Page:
scouts-l Mail Archive for November of 1999: Re: merit badges
Tom Bingaman (tbing19@IDT.NET
Fri Nov 12 1999 - 14:59:00 CST
Cheryl Singhal wrote:
> On Fri, 5 Nov 1999, Ed Thompson wrote:
> > Bob Taylor wrote:
> > > some boys may "be too shy" to go make
> > > contact with an adult they do not already know.
> > Len Christiansen wrote
> > >For this particular obstacle you might offer to go with the Scout to
> > >introduce him to the merit badge counselor and get their relationship
> > Fortunately or not, this may be one aspect of the merit badge program which
> > needs to change. Many parents, and I am one of them, do not want our kids in
> > ANY program which requires them to make cold contacts with adults they do
> > not know. Perhaps I was paranoid, but like many other parents I spent many
> Well, I can certainly understand teaching the kids not to respond to
> cold-contact from a stranger, but approaching a stranger is a different
> kettle of fish.
> "DON'T ask a stranger" can sometimes translate to: "you don't know that
> cop, you can't ask for help" Kids *are* literal little beings. Now, you
> and I and the rest of the adults know what you meant was "don't ask a
> stranger for a quarter for ice cream, or for a ride home, or for a
> coat." But Randy Rug-Rat thinks getting out of trouble is a favor and
> doesn't ask for help from the stranger paid to give help.
I can speak to the question about not talking to the Cop.
A lost boy was found by strangers and I was called to the scene,
a uniformed patrol officer in a marked police vehicle, I asked the
boy his name and his reply was, "My daddy didn't tell me I could
talk to you" end of conversation. Yes we found his dad he came to
my location after he called 911 to report his boy missing and was told
where I was located with his son.
Or I've ben painted as the bad boy when parents tell their children
you better eat you food or that policeman will take you away with him
when I've been eating a meal in a restaurant in uniform.
When I would overhear this I would walk up to the table and inform
the child and parents "No I have three chidden at home now to raise
you need to go home with your mommy and daddy" and walk away.
Yes you can be so paranoid in this world about talking with strangers
you will not call on people to help you.
> > They learned their lessons well (which is good) and it will take many years
> > for them to "unlearn" them as they make the transition through the teenage
> Some of them NEVER unlearn it. I know people in their 80s and 90s who
> won't call a doctor they don't know.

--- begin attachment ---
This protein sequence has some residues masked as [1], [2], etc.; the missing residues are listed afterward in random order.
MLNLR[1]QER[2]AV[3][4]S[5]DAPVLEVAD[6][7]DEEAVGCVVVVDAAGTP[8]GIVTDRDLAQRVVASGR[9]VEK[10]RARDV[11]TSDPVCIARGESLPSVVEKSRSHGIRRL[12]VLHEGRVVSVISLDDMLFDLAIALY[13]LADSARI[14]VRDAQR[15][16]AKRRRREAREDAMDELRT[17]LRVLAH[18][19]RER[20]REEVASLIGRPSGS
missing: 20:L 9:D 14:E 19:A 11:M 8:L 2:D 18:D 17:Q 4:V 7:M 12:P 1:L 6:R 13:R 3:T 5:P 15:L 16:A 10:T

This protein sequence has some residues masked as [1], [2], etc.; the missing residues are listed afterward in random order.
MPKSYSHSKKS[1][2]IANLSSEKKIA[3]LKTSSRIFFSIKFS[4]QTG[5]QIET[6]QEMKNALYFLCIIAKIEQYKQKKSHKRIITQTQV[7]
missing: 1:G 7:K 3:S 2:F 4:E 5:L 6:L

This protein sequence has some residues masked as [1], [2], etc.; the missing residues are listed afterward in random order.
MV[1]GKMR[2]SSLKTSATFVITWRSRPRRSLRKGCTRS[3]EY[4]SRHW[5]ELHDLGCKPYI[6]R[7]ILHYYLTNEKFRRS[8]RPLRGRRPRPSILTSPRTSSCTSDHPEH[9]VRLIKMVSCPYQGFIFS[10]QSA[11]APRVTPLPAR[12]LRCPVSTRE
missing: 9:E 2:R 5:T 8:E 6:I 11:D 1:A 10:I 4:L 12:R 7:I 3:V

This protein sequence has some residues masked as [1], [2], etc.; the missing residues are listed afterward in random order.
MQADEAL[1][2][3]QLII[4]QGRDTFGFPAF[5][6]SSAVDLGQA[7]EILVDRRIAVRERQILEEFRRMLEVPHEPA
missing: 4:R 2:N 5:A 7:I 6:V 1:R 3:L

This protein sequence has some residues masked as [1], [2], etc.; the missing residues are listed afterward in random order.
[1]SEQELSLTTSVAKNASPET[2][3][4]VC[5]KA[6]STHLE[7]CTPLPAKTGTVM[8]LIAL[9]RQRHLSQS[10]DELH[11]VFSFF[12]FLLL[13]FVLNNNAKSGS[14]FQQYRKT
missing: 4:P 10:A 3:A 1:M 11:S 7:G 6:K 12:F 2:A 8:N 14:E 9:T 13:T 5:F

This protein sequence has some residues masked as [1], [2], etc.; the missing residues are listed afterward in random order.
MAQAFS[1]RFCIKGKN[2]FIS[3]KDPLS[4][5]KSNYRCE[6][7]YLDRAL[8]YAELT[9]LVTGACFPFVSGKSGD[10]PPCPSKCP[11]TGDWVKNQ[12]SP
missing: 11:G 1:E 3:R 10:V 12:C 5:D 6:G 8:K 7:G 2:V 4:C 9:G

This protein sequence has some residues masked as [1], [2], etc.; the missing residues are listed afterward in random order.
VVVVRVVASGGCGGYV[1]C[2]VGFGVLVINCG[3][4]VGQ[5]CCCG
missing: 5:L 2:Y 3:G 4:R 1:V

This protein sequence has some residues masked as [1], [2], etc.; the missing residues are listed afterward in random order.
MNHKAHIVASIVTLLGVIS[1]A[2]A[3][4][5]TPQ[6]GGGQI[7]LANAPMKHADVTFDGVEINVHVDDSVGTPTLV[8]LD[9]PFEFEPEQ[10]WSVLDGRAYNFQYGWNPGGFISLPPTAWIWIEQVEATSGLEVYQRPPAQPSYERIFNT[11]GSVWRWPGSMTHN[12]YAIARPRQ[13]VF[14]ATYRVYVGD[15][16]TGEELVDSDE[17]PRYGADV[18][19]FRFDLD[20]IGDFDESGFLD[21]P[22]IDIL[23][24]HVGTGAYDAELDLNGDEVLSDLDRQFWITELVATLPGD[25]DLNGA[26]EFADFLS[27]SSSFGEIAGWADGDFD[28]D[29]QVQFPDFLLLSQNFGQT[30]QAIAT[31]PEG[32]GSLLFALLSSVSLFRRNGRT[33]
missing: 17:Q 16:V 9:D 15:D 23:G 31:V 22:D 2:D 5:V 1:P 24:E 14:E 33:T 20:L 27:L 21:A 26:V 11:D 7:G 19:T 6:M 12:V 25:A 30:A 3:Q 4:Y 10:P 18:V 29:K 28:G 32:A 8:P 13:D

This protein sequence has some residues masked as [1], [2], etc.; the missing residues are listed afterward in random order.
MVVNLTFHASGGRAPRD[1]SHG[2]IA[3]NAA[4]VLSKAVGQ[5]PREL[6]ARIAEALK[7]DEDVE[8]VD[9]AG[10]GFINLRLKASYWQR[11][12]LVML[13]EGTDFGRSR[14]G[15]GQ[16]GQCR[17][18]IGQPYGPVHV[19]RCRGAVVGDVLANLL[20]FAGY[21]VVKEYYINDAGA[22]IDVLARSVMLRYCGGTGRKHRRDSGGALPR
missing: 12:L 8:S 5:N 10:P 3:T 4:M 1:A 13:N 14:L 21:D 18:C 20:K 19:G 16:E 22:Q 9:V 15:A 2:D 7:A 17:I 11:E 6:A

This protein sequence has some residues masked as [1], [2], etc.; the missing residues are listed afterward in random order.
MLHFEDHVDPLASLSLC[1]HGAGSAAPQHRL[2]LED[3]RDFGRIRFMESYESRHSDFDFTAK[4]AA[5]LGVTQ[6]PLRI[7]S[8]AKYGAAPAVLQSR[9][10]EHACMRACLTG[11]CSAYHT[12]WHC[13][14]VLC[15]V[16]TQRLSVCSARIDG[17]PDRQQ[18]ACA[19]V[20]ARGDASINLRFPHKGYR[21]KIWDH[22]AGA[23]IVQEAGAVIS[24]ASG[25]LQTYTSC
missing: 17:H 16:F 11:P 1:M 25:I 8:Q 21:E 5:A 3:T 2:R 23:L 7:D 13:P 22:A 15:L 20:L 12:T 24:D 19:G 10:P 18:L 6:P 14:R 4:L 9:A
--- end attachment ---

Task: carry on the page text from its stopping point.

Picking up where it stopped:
> > approach may have worked thirty-five years ago when I was a scout and
> > parents did not teach their kids to avoid strangers but, sadly, times have
> > changed.
> Trust me on this one: something was *wrong* if you weren't taught not to
> take candy from strangers 35 yrs ago! My 70+ yr old mother was taught
> that in her youth in a small, in-grown, rural community where strangers
> *were* from out of town.
> But, there is a worse lesson being learned than is being taught, I'm
> afraid, and we're just beginning to see the results of it.
> My mother was taught, I was taught, I taught my son: DON'T accept
> anything from a stranger without checking with an authority figure (mom,
> dad, a teacher, the pundit, someone you've always known).
> My younger sister's sons learned the same thing at home, but they're
> being taught by the schools, by Scouting, TV, newspapers, and every youth
> organization around: it may be safer to accept a ride with a stranger
> than with the Nice Old Man Next Door who may have impure motives.
> So -- bottom line: my nephews are *learning* not to trust anyone but
> themselves. I'm not at all convinced a 14-yr-old should be that
> untrusting, that suspicious, that paranoid.
I have added my story and agree with all you have said.
Train our youth to call strangers and go with them when they make the
contact and be there for them.
Remember to teach your children to know your family "Kid Code",
Only go with a person who knows your family "Kid Code".
You may have a need to have your children picked up sometime by a friend
your child may not know well. If you give that friend your "Kid Code"
your child may go with them only after they have furnished your phrase
to the child. If a stranger tried to pick up the child teach the child
to run for help, you know those people (mom, dad, a teacher, the pundit,
someone you've always known). And don't forget to add the Policeman.
Oh yes I retired after 35 yrs of service and that little boy still
stands out as a vivid memory of a very astute little boy who would
not let me help him.
Tom Bingaman email@example.com
I used to be a Beaver...328 (1968)
Chief Seattle Council |>>>---|>--->|
Green River District (Renton WA)
Scout Leader Training Chair